Your Gift of $23.53 provides an Operation Overcoat guest with goods and services that would cost them over $200 in a retail environment.
From the website:
FEEDING THE HUNGRY, RESTORING THE ADDICT AND LOVING OUR NEIGHBOR. SINCE 1927.
Union Gospel Mission was founded in 1927, when 40 area churches came together seeking to minister to the homeless and hurting on the streets of Portland. In 1937, Union Gospel Mission purchased a building at 15 NW Third Ave.
Portland, OR. Throughout the COVID-19 pandemic, the Union Gospel Mission (UGM) of Portland has successfully maintained the health of current residents while continuing to provide portable meal containers to the community safely via the front door.
The Union Gospel Mission set up a handwashing station outside its building
“We shut the inside services down and did safety protocols to keep all of the men inside COVID-free. And praise God, we haven’t had any infections inside,” reported Bill Russell, who has overseen operations of Portland’s UGM and Lifechange – an affiliated service – for over 30 years. The inside game room and evening services at the 3rd-Avenue location are typically staffed by the 30-50 men undergoing residential recovery from trauma or substance abuse.
Adapting services to meet health regulations still comes at a cost for UGM’s bottom line: connection. “It thins out what we do. Our whole philosophy of the program is to care for people in order to connect with people and coach them.” Russell explained. “It’s been harder to build trust with just the food program, to have the conversations and relational building that’s necessary to build trust…The very concept of wanting to get people to connect is really challenged when you have to maintain six feet of distance and wear a mask.”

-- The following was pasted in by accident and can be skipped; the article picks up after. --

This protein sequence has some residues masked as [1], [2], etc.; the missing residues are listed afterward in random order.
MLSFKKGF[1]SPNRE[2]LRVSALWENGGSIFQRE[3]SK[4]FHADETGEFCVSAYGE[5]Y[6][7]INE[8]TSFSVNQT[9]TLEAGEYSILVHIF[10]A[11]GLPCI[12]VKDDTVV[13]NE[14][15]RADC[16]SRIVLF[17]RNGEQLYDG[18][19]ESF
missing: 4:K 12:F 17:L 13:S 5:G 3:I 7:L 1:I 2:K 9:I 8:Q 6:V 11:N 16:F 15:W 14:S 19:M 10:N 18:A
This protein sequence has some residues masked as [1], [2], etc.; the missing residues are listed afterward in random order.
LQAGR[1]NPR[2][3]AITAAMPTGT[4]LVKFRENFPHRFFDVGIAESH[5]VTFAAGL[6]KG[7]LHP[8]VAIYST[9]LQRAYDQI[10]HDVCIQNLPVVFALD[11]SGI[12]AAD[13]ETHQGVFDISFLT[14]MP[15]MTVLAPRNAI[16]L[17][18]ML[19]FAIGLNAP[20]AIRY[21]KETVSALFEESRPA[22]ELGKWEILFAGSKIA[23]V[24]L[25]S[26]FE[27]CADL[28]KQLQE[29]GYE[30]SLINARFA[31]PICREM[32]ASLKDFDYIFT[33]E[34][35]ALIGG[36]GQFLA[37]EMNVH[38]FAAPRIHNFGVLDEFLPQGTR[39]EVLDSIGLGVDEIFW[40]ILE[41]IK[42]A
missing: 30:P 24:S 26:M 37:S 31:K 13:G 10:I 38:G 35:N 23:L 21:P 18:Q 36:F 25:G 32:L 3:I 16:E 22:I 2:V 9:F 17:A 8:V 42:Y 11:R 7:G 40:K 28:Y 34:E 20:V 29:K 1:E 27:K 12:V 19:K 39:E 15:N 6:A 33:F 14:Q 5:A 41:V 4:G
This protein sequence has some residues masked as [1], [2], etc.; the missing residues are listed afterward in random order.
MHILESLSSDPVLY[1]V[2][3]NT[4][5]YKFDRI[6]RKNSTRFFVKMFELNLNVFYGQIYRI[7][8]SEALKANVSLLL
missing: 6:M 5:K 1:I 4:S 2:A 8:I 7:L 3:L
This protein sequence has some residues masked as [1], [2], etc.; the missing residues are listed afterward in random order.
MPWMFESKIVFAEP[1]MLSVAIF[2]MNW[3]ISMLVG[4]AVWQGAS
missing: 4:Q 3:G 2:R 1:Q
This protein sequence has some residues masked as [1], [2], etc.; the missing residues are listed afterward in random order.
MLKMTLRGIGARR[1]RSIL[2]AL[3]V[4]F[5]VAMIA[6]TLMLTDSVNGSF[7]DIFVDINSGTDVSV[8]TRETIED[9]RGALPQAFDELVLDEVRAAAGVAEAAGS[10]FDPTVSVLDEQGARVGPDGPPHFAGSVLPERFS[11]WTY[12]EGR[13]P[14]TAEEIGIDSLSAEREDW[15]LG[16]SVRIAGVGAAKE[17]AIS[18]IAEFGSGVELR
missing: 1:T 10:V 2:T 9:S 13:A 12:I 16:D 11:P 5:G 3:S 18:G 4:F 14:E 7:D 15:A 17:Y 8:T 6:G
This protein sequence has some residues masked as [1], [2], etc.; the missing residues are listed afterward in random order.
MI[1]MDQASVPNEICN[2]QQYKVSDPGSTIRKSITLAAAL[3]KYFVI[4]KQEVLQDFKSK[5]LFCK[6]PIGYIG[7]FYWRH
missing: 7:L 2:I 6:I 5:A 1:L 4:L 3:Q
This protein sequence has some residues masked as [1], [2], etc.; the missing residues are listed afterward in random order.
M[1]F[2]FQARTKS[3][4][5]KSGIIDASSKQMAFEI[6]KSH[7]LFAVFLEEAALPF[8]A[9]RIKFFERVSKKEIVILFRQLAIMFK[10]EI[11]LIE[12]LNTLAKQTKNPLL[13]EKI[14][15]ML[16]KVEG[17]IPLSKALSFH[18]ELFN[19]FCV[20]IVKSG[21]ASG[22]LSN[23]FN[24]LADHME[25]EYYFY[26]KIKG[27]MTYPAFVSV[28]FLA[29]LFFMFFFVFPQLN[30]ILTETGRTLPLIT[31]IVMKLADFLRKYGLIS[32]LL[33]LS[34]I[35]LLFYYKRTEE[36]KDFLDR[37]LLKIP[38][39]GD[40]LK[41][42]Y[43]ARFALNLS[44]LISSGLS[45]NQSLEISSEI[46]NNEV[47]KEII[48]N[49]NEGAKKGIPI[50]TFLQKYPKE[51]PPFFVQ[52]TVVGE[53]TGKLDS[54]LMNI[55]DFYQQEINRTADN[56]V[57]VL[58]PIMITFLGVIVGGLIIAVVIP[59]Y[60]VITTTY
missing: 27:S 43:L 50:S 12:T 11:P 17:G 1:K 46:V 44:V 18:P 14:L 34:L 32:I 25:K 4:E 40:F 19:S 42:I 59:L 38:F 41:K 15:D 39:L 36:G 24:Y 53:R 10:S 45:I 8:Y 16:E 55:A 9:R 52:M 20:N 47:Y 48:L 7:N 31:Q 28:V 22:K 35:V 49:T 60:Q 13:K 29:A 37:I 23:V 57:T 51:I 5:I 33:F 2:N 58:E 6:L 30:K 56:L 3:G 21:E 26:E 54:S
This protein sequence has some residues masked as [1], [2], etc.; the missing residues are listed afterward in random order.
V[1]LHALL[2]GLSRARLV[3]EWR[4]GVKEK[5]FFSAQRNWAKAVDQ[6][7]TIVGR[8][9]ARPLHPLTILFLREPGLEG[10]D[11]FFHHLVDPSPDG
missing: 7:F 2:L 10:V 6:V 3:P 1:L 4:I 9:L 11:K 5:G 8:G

Establishing this trust organically has always been a priority for UGM’s volunteer “Search and Rescue” team, who normally go out in the community to get to know residents at local camps like “Right 2 Dream”. A second team provides rides to medical and housing appointments the following day if they discover a need.
UGM’s Search & Rescue team distributes meals safely with social distancing
Russell noted, “A year ago we were moving one person a week out of homelessness into some kind of either program or shelter that led into housing, so there was a pretty good flow. This year, COVID has caused a real lockup on the available places to go. We’ve placed more women with kids out of camps, but single adults have been fairly stuck in place with COVID… It’s really been a game-changer.”
Russell predicts that the economic downturn will generate more need for affordable housing, adding, “We need many more allies.” Those interested can look online for volunteer opportunities or sign up to give monthly.
On June 9th, UGM reopened its thrift store for retail shopping and are accepting donations. Face coverings and social distancing are required to ensure the safety of guests and volunteers, and hand sanitizer is provided throughout the store. UGM has requested that clothing donations be sealed in plastic bags upon arrival.
From the Union Gospel Mission’s website:
FEEDING THE HUNGRY, RESTORING THE ADDICT AND LOVING OUR NEIGHBOR. SINCE 1927.
Union Gospel Mission provides more than 250,000 meals a year to the homeless and people in need. In addition to meals, the Mission provides food boxes, a day room with coffee and snacks, clothing, hygiene items, referral services and emergency cold weather shelter to the homeless.
NONPROFIT BENEFIT TICKET GIVEAWAYS!
Sign up for our free weekly highlights for the chance to win two tickets terrific nonprofit events! If you "like" us on facebook, or sign up for our weekly news highlights, you'll be entered to win! Sign up today!
Look for another ticket giveaway soon! Are you a nonprofit looking to bolster your publicity with facebook and tweets? Email us and we'll run a contest with tickets to your event! [email protected]